Tuesday’s Headlines from our Land and Beyond

  • It’s Infrastructure Week … again. Joe Biden will unveil an updated version of his infrastructure plan this week, while President Trump will speak in Atlanta on Wednesday about plans to speed up transportation projects. (Expect a lot of platitudes about cutting “red tape.”) (Politico)
  • Twenty-four senators signed on to a letter calling for $32 billion in additional emergency funding for transit agencies to help them get through the pandemic. (Transportation Today)
  • It’s not just public transit agencies that are suffering during the pandemic. Private bus companies are losing money, too, and they’re asking Congress for help. (Washington Post)
  • Texas Central is nearing the end of the permitting process for a privately operated high-speed rail line between Houston and Dallas. (Houston Chronicle)
  • Jeffrey Tumlin was hailed as transit’s savior when he was hired to be San Francisco’s charismatic new transportation chief, but the coronavirus pandemic is his biggest test yet. (SF Chronicle)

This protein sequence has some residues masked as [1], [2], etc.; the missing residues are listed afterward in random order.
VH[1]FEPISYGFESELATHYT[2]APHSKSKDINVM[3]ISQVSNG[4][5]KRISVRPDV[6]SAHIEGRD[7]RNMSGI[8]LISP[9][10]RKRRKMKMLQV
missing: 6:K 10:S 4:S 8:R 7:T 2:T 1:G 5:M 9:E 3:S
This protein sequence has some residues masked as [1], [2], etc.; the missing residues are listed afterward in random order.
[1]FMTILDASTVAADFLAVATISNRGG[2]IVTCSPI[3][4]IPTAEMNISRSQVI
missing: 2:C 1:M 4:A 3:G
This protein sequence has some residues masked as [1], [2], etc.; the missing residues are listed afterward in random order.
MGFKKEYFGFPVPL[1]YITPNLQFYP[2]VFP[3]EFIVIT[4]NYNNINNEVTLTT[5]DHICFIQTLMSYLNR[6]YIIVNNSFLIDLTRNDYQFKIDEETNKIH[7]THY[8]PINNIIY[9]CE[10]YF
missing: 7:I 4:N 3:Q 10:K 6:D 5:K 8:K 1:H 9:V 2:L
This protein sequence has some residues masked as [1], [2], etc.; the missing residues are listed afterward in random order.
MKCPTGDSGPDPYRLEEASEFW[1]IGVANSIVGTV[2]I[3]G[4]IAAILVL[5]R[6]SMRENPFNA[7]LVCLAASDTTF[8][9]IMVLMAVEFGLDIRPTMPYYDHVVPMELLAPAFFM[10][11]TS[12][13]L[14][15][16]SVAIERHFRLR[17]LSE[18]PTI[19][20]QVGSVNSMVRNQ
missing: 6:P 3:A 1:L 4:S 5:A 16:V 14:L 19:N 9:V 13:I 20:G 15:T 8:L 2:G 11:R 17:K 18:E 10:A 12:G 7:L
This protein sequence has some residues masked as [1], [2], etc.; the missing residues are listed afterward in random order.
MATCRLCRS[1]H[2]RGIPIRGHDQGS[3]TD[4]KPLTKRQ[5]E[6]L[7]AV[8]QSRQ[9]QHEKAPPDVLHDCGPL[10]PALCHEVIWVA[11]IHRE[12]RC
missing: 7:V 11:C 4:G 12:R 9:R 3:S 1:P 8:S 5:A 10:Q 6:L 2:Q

• Since voters repealed Seattle’s car-tab fee that funded transit, city officials are debating whether to cut bus service to spend more on street maintenance and transit passes for low-income riders and students. (Seattle Times)
  • Michigan is doing a feasibility study on toll roads after the state legislature rejected Gov. Gretchen Whitmer’s call for a gas-tax hike. (Detroit Free Press)
  • TriMet’s Red Line light rail project will now include multi-use paths as well. (Bike Portland)
  • Federal Transit Administration delays are forcing Milwaukee planners to push back a bus rapid transit line to 2022. (Urban Milwaukee)
  • London is converting nearly 2,000 parking spaces for cars into bike corrals. (Forbes)
  • Just got into cycling? Microsoft News has a handy guide on gear to carry just about anything on your bike.



Congress Urged to Save Transit During Crisis

A $1 trillion draft economic stabilization plan from the U.S. Senate provides no financial assistance for the nation’s transit agencies, which have been bleeding red ink as the COVID-19 pandemic slashes fare collections and revenues from state sales and payroll taxes. Large transit agencies, whose budgets are generally more reliant on fare revenue, have taken […]